Jewish World Review Apr. 9, 1999 /23 Nissan 5759
The taxman cometh
(JWR) ---- (http://www.jewishworldreview.com)
PERHAPS YOU THINK THAT AS YOU settle up with the federal, state and local governments in a few
days you are done with the taxman for another year. You've only just begun.
Up to 40 percent of our hard-earned income goes to government, and government spends it
so inefficiently that there reportedly isn't enough left to buy the missiles we need to carry out
our misguided policies in Kosovo.
That's why Americans for Tax Reform (ATR) is again proposing the Tax Limitation
Amendment, which would amend the Constitution to require a two-thirds (or super) majority
of both houses of Congress before any tax increase or a new tax could be approved. The
amendment could be voted on as early as this week. It's time to begin starving the big
Voters at the state level love the idea of putting big government on a diet. Whenever voters at
the state level get a chance to express themselves on limiting taxes, they approve by a 2-1
majority. Currently, 14 states have some form of tax-limitation measures. According to ATR
President Grover Norquist 15 states are considering adopting the two-thirds Tax Limitation
Amendment in 1999.
"Tax reform'' over the last 10 years has not only cost us more money but more time as we
struggle with rules so complex that even the IRS gets them wrong. It is a system that just
about everyone hates and no one respects. The only way to begin reform is to deprive
government of additional money. The two-thirds majority would give government's greedy
hand less access to our pockets except in times of real emergency.
Government is costing us more than the taxes we see. According to the Competitive
Enterprise Institute (CEI), federal regulations cost taxpayers $737 billion in 1998. That's 44
percent of the size of all federal spending. The typical family pays an average $7,239 of the
regulatory bill, up from $6,800 in 1997. "That's 20 percent of the after-tax budget,'' notes
Wayne Crews, author of the CEI report. "More is spent on regulation than on medical
expenses, food, transportation, recreation, clothing or savings,'' says Crews.
Contributing to the cost are the federal agencies that have added 21,000 rules in the last five
years. Currently, Congress is not held responsible for the cost of new regulations, but it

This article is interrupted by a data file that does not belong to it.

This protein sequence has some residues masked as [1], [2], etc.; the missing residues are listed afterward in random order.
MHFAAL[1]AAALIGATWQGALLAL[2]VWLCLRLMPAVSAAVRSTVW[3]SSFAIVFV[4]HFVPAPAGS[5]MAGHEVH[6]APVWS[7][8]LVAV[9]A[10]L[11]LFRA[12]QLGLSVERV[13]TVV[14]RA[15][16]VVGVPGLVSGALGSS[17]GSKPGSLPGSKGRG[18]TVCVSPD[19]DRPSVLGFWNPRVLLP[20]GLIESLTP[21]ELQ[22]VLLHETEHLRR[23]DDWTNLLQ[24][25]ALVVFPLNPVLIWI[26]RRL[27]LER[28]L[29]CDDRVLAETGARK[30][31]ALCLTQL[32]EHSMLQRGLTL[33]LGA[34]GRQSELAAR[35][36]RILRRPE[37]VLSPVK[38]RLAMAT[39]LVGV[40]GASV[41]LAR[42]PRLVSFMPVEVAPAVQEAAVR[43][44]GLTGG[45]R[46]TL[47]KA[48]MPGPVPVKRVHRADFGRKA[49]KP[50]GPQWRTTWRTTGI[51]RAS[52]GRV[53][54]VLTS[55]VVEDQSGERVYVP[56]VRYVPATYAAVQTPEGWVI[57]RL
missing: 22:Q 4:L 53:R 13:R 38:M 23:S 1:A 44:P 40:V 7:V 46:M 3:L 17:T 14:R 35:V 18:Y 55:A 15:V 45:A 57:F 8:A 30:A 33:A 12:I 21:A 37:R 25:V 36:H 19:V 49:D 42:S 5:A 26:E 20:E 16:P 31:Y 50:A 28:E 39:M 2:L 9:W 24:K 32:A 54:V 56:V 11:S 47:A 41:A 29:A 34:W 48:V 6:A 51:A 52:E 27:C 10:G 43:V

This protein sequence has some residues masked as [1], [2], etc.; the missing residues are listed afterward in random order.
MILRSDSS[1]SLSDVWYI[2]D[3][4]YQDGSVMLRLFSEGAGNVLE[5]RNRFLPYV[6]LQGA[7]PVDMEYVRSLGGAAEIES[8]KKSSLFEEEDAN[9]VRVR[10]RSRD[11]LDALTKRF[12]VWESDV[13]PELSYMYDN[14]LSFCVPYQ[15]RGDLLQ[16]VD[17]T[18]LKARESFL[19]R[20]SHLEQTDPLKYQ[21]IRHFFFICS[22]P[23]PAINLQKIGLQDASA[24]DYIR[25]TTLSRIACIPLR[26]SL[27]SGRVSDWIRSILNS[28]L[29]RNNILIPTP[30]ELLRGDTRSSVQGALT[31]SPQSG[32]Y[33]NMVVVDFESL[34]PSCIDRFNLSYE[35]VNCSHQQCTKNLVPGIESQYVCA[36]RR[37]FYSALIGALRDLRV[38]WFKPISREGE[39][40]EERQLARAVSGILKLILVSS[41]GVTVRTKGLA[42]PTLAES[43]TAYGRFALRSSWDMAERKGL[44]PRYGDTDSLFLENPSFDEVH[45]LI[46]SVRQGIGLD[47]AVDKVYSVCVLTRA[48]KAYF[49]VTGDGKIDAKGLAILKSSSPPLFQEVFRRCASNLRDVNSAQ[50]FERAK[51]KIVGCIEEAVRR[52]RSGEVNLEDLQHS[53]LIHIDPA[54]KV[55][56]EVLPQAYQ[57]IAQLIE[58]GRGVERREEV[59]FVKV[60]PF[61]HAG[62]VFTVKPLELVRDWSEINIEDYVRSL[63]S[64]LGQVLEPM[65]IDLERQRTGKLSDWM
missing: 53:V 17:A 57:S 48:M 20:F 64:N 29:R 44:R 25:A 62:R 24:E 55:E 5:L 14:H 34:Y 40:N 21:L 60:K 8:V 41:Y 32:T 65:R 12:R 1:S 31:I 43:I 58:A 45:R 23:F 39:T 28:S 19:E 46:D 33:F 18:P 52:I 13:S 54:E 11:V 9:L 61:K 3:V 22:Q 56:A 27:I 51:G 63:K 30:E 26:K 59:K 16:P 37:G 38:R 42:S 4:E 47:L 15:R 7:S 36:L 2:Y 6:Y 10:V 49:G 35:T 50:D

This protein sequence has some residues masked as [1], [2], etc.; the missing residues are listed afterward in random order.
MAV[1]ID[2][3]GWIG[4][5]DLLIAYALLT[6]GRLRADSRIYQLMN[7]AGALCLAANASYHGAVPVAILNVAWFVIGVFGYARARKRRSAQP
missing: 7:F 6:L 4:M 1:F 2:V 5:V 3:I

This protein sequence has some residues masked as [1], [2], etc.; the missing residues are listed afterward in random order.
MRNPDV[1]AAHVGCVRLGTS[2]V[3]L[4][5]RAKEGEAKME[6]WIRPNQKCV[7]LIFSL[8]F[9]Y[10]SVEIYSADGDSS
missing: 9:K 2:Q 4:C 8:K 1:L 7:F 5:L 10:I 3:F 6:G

should be. In order to control regulations, the CEI report suggests all members of Congress
be required to vote on agencies' final rules before they become binding on the public.
Otherwise, it is regulation without representation.
Consider this: the costs of regulation by the U.S. government is nearly as large as the
combined GNPs of Canada and Mexico. The 1998 Federal Register contained 68,571
pages, the highest level since 1980 and a 6 percent jump over the previous year. And more
regulations are coming. An estimated 4,560 new ones are in the pipeline. The top five federal
rule-producing agencies last year were the Department of Transportation (518),
Environmental Protection Agency (462), Department of the Treasury (438), Department of
Agriculture (384) and Department of Health and Human Services (350). The total just for the
top five is 2,152 new regulations in 1998.
Worse, we rarely know what benefits come from these regulations because many are not
accompanied by benefit estimates. At EPA, fewer than half of its $100 million rules have
known benefit estimates.
What was that about the era of big government being
04/05/99: MEMO: MAKE LOVE AND WAR -- AND KEEP IT SIMPLE
03/30/99: Human-rights terror in China
03/25/99: Yasser Arafat:
bad cop, worse cop
03/23/99: Bubba’s multiplied lies
03/18/99: Reinventing AlGore
03/16/99:Americans get bull while China shops
03/12/99: Bill Lan Lee: Flouting the law
03/09/99: Don't worry about your child, be happy
03/08/99:The ‘lady' is a tramp
Proving myself to President Clinton
02/24/99: New slaves to a new slavery
02/19/99: GOP losers tell winner how to win
02/17/99: The Clinton legacy
02/10/99: More a man, less a president